Tour and Beer Flights for Two, Four, Six, or Eight at Ambacht Brewing (Up to 44% Off)

Hillsboro

Value Discount You Save
$20 30% $6
Give as a Gift
Limited quantity available
Over 160 bought

In a Nutshell

Tour the brewery, sample Belgian-inspired ales including cherry farmhouse ales and a seasonal golden ale, and chat with the Brewers

The Fine Print

Promotional value expires 120 days after purchase. Amount paid never expires. May be repurchased every 90 days. Limit 1 per person, may buy 1 additional as gift. Limit 1 per visit. Valid only for option purchased. All Tours Require a Minimum of 4 People Merchant is solely responsible to purchasers for the care and quality of the advertised goods and services.

Choose from Four Options

  • $14 for a tour and beer flights for two ($20 value)
  • $23 for a tour and beer flights for four ($40 value)
  • $35 for a tour and beer flights for six ($60 value)
  • $45 for a tour and beer flights for eight ($80 value)
  • See a list of ales.

Beer Brewing: Barley to Bubbles

Although beer lists can boast many varieties, nearly all of them share the same basic components. Learn how brewers work their magic with Groupon’s survey of beer brewing.

From golden pilsners to night-dark imperial stouts, astringent double IPAs to rich porters, most beers are made from the same four ingredients—a count that includes water. From start to finish, here are the three other building blocks of beer.

Malt: Malt begins as a grain seed, most often barley. Its impenetrable husk means it’s rarely used in baking, but its rich cache of essential beer-brewing enzymes makes the grain ideal for fermenting purposes. To get the most from these enzymes, brewers first soften the seeds by soaking them for around 20 hours, and then leave them out to germinate for up to a week before roasting them in a kiln. The kiln’s high temperature not only removes water and wimpiness but also combines the grain’s sugars and amino acids to create the telltale malty flavor.

At this point, it’s time for mashing. Brewers combine the malt with smaller amounts of other grains suited to the flavor they’re after, such as wheat or rye, and then they boil the concoction in water for 1–2 hours. This step helps the malt’s enzymes break down starches into sugar, creating a soup known as wort.

Hops: When enthusiasts talk about a beer’s floral aroma, they’re not just being fanciful or saying weird words because they’re drunk. The quality comes from an actual flower, the green hops cone. Sprinkled in while the newly created wort boils, hops add a dose of bitterness that cuts through the sweetness of the malt and possesses an antibiotic effect that helps fight off any bacteria that might meddle with the beer’s flavor. There are more than 100 hops varieties, a diversity that brewers take advantage of to lend their beers unique flavors.

Hops chosen for specialized tasks are incorporated at specific points during the boil. Bittering hops are added throughout the 1-hour boil, flavoring hops are added during the last 5–20 minutes, and aroma hops go in about 5 minutes from the end. After this step, brewers leave the mixture to settle and separate in a vessel known as a whirlpool. They then transfer it to a heat exchanger designed to cool the liquid and create a cozy place for yeast to grow.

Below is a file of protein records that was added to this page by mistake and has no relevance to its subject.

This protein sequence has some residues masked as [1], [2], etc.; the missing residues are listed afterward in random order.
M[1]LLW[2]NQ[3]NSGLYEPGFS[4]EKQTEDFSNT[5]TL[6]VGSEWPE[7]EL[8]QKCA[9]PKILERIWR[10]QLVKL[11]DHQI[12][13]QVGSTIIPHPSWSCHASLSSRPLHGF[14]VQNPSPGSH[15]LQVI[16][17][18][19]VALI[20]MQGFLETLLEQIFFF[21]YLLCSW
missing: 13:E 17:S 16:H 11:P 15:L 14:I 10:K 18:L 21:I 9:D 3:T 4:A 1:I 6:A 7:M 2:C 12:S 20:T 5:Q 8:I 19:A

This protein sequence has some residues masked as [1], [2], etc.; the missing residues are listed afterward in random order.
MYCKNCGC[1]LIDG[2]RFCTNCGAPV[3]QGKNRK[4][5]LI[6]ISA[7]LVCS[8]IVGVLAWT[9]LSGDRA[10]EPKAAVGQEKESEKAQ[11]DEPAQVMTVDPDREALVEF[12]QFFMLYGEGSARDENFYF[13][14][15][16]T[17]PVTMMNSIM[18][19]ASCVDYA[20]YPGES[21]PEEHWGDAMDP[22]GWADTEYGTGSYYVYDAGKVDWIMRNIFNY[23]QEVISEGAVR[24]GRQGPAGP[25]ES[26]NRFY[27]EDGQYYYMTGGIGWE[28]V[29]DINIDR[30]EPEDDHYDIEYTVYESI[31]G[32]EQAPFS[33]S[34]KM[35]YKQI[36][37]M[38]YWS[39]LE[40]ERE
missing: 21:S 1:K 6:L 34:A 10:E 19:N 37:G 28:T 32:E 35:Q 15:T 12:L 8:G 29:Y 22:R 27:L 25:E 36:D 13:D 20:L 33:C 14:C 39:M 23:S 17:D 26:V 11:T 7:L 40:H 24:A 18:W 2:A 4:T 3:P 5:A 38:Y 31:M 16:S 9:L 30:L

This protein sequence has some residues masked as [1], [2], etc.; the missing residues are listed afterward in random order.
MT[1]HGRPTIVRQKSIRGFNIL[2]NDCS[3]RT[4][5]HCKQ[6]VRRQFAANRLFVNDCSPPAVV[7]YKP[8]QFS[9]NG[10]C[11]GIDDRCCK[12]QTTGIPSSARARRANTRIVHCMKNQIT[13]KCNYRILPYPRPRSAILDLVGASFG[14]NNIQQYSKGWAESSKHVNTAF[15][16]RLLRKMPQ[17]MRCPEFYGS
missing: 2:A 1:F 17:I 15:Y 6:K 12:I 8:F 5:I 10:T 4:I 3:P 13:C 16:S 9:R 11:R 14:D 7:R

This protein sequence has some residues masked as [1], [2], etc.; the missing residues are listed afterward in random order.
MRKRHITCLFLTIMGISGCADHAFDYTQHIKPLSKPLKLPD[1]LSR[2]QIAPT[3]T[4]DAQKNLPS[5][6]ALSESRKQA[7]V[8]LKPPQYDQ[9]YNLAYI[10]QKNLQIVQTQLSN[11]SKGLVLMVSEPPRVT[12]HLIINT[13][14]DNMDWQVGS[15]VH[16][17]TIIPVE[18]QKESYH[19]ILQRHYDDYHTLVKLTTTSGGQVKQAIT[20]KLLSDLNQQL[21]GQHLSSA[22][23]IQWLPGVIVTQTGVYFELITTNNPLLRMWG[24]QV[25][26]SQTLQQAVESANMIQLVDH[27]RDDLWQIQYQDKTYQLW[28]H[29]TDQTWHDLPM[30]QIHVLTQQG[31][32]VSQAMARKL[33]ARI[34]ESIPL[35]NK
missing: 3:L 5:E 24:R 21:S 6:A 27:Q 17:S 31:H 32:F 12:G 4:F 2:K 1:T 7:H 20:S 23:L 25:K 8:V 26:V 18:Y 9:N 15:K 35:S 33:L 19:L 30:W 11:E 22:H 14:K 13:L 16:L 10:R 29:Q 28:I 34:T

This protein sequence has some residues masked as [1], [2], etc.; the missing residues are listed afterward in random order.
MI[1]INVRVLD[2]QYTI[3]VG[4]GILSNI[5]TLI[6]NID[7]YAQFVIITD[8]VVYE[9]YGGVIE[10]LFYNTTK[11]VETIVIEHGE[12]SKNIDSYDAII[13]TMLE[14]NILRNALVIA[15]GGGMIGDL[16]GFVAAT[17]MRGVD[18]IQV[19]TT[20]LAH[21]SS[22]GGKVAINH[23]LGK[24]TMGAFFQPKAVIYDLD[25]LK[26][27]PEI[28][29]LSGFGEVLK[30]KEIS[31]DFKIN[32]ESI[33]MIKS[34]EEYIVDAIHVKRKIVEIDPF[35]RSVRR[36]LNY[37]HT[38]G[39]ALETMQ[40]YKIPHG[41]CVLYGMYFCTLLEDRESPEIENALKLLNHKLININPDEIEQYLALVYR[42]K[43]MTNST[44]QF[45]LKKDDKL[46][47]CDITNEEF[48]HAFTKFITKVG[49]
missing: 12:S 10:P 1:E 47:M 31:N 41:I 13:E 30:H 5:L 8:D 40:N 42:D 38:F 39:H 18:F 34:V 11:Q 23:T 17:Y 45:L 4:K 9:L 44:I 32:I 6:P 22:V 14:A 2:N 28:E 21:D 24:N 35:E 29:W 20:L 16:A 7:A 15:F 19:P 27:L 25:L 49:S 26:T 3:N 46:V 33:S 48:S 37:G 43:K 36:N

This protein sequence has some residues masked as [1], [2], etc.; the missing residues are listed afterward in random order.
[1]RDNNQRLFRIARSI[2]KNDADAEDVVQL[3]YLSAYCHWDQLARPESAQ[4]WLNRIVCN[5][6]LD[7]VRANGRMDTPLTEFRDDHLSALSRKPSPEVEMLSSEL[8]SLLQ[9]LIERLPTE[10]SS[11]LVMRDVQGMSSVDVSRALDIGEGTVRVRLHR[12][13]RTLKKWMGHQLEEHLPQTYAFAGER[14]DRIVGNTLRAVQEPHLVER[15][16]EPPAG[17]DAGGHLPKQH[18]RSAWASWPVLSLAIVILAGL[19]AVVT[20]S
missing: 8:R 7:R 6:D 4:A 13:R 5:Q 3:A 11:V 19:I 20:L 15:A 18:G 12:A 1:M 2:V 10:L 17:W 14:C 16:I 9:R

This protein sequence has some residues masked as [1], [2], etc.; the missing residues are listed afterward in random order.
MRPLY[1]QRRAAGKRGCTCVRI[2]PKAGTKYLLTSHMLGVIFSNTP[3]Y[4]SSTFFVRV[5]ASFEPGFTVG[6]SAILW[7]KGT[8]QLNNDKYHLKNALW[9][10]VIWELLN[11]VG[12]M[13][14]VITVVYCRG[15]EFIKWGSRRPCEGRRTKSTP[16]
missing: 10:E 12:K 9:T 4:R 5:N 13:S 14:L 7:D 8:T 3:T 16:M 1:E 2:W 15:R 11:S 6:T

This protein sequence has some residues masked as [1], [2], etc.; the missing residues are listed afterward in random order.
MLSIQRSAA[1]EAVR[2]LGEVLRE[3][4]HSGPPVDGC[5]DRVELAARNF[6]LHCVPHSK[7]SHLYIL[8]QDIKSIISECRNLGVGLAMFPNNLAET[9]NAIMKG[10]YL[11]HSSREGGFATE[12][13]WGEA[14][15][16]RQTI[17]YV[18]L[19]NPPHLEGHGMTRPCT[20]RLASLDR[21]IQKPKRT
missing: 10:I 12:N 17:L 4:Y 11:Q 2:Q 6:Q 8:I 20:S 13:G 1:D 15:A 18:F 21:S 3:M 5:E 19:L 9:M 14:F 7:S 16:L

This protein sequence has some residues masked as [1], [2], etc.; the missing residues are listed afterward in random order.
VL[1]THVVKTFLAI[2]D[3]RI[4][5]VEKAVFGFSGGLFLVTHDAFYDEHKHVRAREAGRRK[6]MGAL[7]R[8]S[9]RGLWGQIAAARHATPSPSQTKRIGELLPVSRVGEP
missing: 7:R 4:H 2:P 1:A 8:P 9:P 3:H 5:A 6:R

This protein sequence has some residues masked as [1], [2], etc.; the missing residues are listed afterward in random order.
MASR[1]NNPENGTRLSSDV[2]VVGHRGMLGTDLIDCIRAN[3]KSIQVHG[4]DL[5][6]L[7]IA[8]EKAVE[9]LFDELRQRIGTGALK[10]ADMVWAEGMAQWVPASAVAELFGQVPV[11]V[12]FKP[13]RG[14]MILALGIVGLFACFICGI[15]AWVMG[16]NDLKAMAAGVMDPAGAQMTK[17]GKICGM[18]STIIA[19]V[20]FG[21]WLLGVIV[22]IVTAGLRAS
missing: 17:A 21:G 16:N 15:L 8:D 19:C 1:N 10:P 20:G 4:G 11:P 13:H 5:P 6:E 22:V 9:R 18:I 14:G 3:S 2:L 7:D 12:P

Yeast: Bubbles, alcohol, final flavors—yeast is responsible for them all. This tiny fungus breaks down the brewing solution’s proteins and sugars into alcohol and carbon dioxide in a process known as fermentation. The methods and yeast strains brewers use to make this happen can vary. Ales are defined by the relatively warm 60- to 75-degree temperature that lets the ale-specific yeast ferment at the top of the liquid over the course of about a week. A lager’s blood runs slow and cold—its yeast ferments at the bottom of a 34-degree solution for a month or more. A more unusual, though time-honored, method is spontaneous fermentation, which allows wild yeast that naturally occurs in the air to settle in uncovered barrels of beer. This is how many belgian lambic beers are produced. Once the fermentation process is over, the beer is ready to be packed, shipped, and sipped.

Customer Reviews

Brandy took good care of us. The beers are all made with the same hop bill so they all have a commonality, but all sing on their own. I really enjoyed the Golden Rye.
Jeffrey C. · September 7, 2016
Amazing beers, cute dogs and great service! Will be back soon.
Dulce G. · August 27, 2016
My husband loved that there are no IPAs. We both enjoyed the friendly atmosphere with owners Tom and Brandy THE Rye is my favorite!
Diane W. · July 3, 2016
Merchant Location Map
  1. 1

    Hillsboro

    1060 Northeast 25th Avenue

    Hillsboro, OR 97124

    +15038281400

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